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Increasing fluke problem made worse by resistance


Liver fluke is probably one of the biggest problems facing the livestock sector at the present time, according to Scottish upland sheep and suckler cow producer Neil Gourlay. Neil, who farms at Moniaive in Dumfries, says he believes that fluke generally is an increasing problem, and that resistance to certain products is adding to this.

Neil's family have been farming in Dumfries since 1953 and he is the third generation to run the farm. They now have four units within a five mile radius producing Charolais calves to sell at a year old, and finished lambs and sheep for the marketplace. Across the units they have between 400 and 450 suckler cows and around 3,200 breeding ewes.

Neil says that the last twelve months have probably been one of the most horrific periods he has experienced in livestock. "For those of us in this region and I am sure for many other areas too," he says, "The lack of sunshine and wet days last summer, the poor fodder that was made for the winter, and the tough winter have made it really difficult. Then just at the start of lambing time in March, there was the snow that killed hundreds of sheep."

All of which has added to a rising problem with liver fluke. "Over the last few years we have seen the climate become considerably wetter, and this has led to a major increase in fluke infestation in the cattle and sheep. Three or four years ago we used to dose the ewes for fluke once or maybe twice through the winter periods. It has got to the stage now where we have to treat the sheep around every four weeks throughout the winter," says Neil.

"On the cattle side, they are much poorer coming into the sheds for the winter, and we need to treat them immediately at housing.

"Overall, fluke is much more of a problem in this region. Talking to other people in the industry, mainly locally in south Scotland, there are clearly increased problems with incidences of fluke and with resistance to certain products. Even in places on the east coast, where fluke normally was not too much of a problem, they have been having serious issues with the parasite."

On Neil's farm they have had a particular problem with triclabendazole resistance. Based on its efficacy against early immature fluke, those stages that can often cause death in sheep, triclabendazole is the product that they used most. Three years ago, they did their normal autumn pre-tupping dose for fluke, but within three weeks discovered that one of their flocks was still infested with fluke.

Neil says: "We couldn't believe that the sheep had become re-infested with fluke, having been treated only three weeks previously. What we then uncovered with the help of the SAC and the local vets was that we had resistance to triclabendazole. The more I looked into it the more I discovered that this was much more prevalent than we had been led to believe.

"It was very disconcerting to discover that the product was not working, and to have to bear the associated costs. Because it kills the immature fluke, we had routinely used triclabendazole and I suspect that this over-use has resulted in the resistance problem.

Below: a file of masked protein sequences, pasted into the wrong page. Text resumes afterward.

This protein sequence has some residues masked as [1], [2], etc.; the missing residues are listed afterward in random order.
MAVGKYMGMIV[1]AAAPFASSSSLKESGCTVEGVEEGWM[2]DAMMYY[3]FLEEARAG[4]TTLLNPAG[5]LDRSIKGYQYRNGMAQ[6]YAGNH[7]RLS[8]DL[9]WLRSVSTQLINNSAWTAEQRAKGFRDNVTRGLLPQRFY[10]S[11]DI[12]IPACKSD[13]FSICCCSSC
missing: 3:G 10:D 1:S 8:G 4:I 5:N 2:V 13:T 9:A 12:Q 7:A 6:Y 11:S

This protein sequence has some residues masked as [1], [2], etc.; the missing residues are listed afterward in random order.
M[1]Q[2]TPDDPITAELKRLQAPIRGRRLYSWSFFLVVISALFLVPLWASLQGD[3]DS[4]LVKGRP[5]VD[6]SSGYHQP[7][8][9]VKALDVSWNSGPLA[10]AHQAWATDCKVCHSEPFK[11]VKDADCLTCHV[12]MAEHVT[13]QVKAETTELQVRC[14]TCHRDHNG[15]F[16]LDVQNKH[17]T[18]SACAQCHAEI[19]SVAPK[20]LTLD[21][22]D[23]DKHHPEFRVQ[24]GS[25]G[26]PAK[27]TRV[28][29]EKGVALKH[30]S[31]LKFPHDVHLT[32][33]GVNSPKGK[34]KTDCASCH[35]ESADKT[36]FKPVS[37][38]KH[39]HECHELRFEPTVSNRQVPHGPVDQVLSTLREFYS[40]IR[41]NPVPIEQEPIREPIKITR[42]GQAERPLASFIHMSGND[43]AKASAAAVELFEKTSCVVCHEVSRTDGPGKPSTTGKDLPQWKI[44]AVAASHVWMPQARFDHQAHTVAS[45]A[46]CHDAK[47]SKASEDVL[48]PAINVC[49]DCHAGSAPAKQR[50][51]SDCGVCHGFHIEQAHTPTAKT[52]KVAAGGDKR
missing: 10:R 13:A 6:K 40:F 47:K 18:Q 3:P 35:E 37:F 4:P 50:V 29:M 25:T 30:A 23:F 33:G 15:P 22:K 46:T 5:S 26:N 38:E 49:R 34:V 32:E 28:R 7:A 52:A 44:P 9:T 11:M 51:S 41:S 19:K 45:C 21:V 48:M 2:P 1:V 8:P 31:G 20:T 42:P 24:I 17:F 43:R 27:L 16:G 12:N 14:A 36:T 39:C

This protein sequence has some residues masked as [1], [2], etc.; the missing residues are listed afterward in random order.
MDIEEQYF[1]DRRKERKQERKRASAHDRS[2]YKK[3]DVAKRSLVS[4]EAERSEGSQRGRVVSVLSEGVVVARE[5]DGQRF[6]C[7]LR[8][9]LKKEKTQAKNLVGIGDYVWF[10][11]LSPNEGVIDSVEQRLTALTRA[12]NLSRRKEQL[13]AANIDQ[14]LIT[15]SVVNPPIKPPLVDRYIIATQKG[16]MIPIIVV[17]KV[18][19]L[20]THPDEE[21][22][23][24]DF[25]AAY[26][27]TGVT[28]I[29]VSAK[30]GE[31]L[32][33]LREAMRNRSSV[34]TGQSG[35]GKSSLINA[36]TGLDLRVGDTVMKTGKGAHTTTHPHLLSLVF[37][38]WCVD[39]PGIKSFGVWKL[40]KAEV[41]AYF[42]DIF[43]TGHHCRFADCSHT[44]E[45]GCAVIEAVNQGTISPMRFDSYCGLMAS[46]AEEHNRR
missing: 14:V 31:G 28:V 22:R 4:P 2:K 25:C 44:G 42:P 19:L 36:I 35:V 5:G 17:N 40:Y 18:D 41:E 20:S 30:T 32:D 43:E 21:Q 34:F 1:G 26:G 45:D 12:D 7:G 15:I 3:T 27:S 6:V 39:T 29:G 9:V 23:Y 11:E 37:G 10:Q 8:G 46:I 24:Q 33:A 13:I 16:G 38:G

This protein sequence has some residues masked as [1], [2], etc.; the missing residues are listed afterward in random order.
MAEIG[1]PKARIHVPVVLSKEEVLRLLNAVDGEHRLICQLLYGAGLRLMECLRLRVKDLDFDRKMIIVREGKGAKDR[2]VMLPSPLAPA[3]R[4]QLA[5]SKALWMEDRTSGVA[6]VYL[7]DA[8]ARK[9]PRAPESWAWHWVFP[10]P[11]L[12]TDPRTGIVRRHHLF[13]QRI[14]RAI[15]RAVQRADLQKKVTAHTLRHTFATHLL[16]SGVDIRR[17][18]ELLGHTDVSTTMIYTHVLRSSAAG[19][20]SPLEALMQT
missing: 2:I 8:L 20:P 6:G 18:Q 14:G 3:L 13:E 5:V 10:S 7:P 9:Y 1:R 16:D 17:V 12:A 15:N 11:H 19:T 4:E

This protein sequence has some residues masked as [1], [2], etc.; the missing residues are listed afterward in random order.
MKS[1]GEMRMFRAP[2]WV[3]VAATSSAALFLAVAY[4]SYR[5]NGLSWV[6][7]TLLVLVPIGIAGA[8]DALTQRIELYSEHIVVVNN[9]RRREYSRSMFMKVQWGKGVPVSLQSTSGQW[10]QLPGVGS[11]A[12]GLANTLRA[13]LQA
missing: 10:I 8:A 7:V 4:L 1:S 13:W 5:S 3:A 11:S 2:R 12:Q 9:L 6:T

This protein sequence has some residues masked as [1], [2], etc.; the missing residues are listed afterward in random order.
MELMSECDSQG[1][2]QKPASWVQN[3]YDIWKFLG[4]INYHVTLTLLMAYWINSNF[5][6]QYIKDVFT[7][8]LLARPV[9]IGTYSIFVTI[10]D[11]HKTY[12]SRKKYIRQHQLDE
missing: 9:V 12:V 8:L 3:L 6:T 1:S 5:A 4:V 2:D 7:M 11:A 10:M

"Once we uncovered the problem we had to work with local vets and the SAC to develop a revised treatment regime. This involved rotating the use of other flukicide actives to help ensure that we didn't get further resistance and that we kept the flock as free of fluke as possible. However, because triclabendazole is the only product that is effective against early immature fluke, it is a problem. We can't take the sheep off the pasture, so you never get rid of the fluke."

Talking to other livestock farmers in the region leads Neil to think that triclabendazole resistance is quite a widespread problem. He believes that they relied too much on the product, and recommends that those farmers who do not currently have a resistance problem should ensure that they review their treatment regime and do not over-use it; conserve treatment to the times of year when new infections from the pasture are high.

"Having a rotation strategy, and using triclabendazole at the right time as part of that, is the way to ensure that you don't end up with the kind of resistance that we have," he says, "Because we now have this resistance we urgently need another solution for treating early immature fluke."

As far back as 2010 experts such as Dr. Theo De Waal BVSc, PhD, Senior Lecturer at the School of Agriculture, Food Science and Veterinary Medicine at University College Dublin, were warning about the problems of over-using triclabendazole, and preserving it for use against early immature fluke in sheep.

Fiona MacGillivray, Veterinary Adviser with Merial Animal Health, says "Currently the only reported cases of flukicide resistance have been to triclabendazole. The trend towards wetter and warmer weather favours the fluke life-cycle and as such we are seeing increased risk from this parasite.  Cattle rarely suffer from acute fluke disease caused by the early immature stages of the parasite, whereas sheep are at much higher risk.  As it is the same parasite that infects both cattle and sheep, in order to ensure farmers retain the ability to use triclabendazole on their farms they should certainly consider treating their cattle with an alternative flukicide to triclabendazole, to avoid over exposure to this active."


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